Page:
The Indian Ocean tsunami disaster was something I heard about first as an afterthought during afternoon football games, and placed at low priority on the local nightly news (a snowstorm was settling in, and the post-holiday mall blitz was underway). But the initial report of 7000 dead, with assorted clips of foreign harbors, seemed absurdly out of place sandwiched between sports highlights and snowfall totals. It was anomalous, and I'd think about it later.
Now the number they're throwing around is 60,000. I try to imagine my town being wiped off the map, or a dozen 9/11's, but nothing really registers. Yet the disaster has gone from a neatly compartmentalized, abstract story, to something I can't stop thinking about.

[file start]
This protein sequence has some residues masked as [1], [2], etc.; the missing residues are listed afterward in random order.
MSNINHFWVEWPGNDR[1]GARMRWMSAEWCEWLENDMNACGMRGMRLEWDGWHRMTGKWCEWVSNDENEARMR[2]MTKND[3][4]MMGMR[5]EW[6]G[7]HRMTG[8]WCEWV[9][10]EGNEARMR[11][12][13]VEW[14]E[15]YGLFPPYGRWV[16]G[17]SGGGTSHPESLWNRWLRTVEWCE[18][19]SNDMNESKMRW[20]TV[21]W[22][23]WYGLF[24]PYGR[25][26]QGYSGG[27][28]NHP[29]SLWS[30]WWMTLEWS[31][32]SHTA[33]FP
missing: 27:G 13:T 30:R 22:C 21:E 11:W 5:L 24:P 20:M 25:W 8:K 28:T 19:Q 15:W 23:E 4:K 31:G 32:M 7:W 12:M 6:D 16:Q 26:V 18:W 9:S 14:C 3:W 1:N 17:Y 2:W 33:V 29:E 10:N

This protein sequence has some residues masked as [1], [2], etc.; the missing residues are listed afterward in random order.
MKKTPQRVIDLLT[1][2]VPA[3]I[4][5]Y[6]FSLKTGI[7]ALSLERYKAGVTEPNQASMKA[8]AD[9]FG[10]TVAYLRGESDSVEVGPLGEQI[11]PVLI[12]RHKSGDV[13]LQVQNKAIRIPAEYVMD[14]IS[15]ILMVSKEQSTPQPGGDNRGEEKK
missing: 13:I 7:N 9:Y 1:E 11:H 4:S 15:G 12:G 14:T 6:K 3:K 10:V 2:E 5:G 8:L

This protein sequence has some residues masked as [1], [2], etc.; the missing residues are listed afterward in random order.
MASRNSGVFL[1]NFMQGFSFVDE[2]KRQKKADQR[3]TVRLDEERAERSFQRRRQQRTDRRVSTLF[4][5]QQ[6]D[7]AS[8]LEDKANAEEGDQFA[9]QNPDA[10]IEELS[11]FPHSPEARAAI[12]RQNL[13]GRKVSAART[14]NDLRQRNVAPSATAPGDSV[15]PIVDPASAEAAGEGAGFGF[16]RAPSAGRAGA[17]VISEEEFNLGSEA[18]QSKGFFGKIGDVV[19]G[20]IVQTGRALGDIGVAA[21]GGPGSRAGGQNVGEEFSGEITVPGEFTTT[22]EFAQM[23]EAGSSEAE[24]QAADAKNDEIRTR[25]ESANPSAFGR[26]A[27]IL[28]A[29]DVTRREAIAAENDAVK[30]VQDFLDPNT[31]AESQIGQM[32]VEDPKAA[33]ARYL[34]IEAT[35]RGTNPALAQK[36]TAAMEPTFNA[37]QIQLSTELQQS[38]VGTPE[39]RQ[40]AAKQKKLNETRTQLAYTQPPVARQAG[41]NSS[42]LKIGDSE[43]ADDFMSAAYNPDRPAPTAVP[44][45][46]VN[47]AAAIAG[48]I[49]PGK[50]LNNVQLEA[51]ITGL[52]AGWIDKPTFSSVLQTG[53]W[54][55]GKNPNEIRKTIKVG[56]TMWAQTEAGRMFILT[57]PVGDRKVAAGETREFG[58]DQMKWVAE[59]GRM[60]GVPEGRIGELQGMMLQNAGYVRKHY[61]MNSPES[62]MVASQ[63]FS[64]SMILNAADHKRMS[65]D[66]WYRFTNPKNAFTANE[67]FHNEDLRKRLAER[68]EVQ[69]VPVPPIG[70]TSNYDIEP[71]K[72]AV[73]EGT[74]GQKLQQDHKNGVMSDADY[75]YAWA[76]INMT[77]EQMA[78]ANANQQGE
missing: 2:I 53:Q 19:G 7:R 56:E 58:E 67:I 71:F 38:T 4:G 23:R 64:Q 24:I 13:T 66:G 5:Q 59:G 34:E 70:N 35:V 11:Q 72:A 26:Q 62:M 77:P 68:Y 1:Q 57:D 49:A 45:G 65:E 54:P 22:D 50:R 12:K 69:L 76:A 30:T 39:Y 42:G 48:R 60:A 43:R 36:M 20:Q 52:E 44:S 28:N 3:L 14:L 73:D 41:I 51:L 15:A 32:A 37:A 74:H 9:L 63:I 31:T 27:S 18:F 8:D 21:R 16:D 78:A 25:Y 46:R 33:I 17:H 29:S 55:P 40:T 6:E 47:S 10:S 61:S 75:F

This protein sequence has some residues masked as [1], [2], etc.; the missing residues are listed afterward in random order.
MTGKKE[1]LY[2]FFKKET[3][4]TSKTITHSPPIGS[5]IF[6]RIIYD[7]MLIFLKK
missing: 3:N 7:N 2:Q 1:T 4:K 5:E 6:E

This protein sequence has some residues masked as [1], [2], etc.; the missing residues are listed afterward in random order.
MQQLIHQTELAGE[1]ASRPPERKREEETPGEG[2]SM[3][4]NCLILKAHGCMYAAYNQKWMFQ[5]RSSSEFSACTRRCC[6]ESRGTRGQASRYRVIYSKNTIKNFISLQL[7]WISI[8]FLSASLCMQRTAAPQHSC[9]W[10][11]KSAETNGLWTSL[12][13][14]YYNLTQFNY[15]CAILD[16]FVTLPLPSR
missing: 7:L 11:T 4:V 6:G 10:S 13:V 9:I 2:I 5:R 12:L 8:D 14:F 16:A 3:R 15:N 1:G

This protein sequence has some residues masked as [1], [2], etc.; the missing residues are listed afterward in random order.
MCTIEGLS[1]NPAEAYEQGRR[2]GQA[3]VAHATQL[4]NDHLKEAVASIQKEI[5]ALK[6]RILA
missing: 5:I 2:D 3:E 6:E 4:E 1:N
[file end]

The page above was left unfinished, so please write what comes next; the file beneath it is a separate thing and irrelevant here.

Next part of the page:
The TV's coverage has reflected this change -- they've gone to full-court press. Is it because the networks finally got correspondents in place? Did they underestimate the story's traction? Or did they, too, have a hard time processing this far-away disaster? For all the suddenness of the tsunami, it seems to have taken a few days to realize this might be the most widespread catastrophe in our experience.
If it helps to think of the concrete, there's a second crisis looming as the disrupted water systems in 11 countries succumb to contamination. This time, at least, there's some warning, and an opportunity to intervene. It's at least something to do.